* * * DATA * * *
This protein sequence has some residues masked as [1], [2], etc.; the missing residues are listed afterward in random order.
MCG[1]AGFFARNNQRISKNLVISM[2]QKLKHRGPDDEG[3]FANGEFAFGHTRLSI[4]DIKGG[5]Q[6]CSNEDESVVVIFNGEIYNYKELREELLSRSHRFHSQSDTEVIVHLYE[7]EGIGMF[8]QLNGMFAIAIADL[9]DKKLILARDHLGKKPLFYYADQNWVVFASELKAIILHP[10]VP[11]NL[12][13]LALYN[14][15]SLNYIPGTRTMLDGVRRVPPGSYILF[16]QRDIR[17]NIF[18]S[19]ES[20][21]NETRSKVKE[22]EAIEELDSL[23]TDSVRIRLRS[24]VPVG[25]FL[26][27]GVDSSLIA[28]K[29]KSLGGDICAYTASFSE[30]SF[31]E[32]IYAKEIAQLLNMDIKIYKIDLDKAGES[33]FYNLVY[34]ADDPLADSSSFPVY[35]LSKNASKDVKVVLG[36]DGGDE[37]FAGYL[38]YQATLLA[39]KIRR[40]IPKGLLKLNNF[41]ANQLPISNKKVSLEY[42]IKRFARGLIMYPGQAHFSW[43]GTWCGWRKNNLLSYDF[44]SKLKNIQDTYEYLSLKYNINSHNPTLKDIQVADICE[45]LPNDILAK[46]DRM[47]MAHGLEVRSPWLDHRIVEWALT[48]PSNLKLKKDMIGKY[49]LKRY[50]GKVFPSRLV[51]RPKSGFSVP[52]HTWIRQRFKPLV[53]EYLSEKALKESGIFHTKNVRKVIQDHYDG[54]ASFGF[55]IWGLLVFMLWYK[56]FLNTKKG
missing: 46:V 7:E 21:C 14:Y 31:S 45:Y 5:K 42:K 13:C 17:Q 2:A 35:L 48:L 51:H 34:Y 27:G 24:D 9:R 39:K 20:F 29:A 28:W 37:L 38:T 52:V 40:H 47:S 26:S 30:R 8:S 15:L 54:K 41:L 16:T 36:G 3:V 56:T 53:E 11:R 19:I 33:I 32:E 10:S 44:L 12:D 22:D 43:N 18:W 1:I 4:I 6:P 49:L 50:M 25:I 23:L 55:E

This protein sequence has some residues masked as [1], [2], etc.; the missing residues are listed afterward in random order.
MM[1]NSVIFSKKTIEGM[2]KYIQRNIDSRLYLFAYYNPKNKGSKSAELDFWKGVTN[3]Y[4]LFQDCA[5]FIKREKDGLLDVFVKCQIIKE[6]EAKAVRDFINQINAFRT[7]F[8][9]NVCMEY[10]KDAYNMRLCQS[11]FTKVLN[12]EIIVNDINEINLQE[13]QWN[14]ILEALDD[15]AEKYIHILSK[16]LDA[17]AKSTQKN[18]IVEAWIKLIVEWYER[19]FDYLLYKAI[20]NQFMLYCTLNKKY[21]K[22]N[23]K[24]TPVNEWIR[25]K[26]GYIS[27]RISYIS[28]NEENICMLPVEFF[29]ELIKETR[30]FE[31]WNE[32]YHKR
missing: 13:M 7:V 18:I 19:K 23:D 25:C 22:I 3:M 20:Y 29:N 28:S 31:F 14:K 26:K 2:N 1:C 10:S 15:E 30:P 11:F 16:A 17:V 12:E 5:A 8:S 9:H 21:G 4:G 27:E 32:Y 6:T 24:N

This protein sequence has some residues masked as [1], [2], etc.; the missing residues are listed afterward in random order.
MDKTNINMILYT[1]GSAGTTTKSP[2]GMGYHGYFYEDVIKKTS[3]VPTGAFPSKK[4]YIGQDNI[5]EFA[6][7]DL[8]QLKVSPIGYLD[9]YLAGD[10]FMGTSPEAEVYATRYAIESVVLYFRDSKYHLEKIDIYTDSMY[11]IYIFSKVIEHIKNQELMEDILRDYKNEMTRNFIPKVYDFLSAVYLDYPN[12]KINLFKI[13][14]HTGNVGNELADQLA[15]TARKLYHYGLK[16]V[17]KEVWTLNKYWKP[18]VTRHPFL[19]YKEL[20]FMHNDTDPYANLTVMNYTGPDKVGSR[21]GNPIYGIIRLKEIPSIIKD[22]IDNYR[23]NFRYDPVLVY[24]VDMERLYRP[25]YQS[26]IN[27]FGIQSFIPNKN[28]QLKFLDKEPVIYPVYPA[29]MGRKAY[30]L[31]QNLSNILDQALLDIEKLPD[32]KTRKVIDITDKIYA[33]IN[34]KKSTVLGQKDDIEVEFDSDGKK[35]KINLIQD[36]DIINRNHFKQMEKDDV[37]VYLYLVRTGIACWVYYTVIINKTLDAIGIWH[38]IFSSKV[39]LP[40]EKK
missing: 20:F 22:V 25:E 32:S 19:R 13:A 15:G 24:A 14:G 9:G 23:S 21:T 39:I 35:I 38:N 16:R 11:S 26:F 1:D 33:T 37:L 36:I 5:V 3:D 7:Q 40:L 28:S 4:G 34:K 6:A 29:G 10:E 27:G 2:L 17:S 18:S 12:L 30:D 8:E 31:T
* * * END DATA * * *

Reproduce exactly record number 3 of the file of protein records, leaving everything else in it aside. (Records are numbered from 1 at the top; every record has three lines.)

This protein sequence has some residues masked as [1], [2], etc.; the missing residues are listed afterward in random order.
MDKTNINMILYT[1]GSAGTTTKSP[2]GMGYHGYFYEDVIKKTS[3]VPTGAFPSKK[4]YIGQDNI[5]EFA[6][7]DL[8]QLKVSPIGYLD[9]YLAGD[10]FMGTSPEAEVYATRYAIESVVLYFRDSKYHLEKIDIYTDSMY[11]IYIFSKVIEHIKNQELMEDILRDYKNEMTRNFIPKVYDFLSAVYLDYPN[12]KINLFKI[13][14]HTGNVGNELADQLA[15]TARKLYHYGLK[16]V[17]KEVWTLNKYWKP[18]VTRHPFL[19]YKEL[20]FMHNDTDPYANLTVMNYTGPDKVGSR[21]GNPIYGIIRLKEIPSIIKD[22]IDNYR[23]NFRYDPVLVY[24]VDMERLYRP[25]YQS[26]IN[27]FGIQSFIPNKN[28]QLKFLDKEPVIYPVYPA[29]MGRKAY[30]L[31]QNLSNILDQALLDIEKLPD[32]KTRKVIDITDKIYA[33]IN[34]KKSTVLGQKDDIEVEFDSDGKK[35]KINLIQD[36]DIINRNHFKQMEKDDV[37]VYLYLVRTGIACWVYYTVIINKTLDAIGIWH[38]IFSSKV[39]LP[40]EKK
missing: 20:F 22:V 25:E 32:S 19:R 13:A 15:G 24:A 14:G 9:G 23:S 21:T 39:I 35:I 38:N 16:R 11:S 26:F 1:D 33:T 37:L 36:I 5:V 3:D 7:Q 40:L 28:S 4:G 34:K 6:A 29:G 10:E 27:G 2:L 17:S 18:S 12:L 30:D 8:E 31:T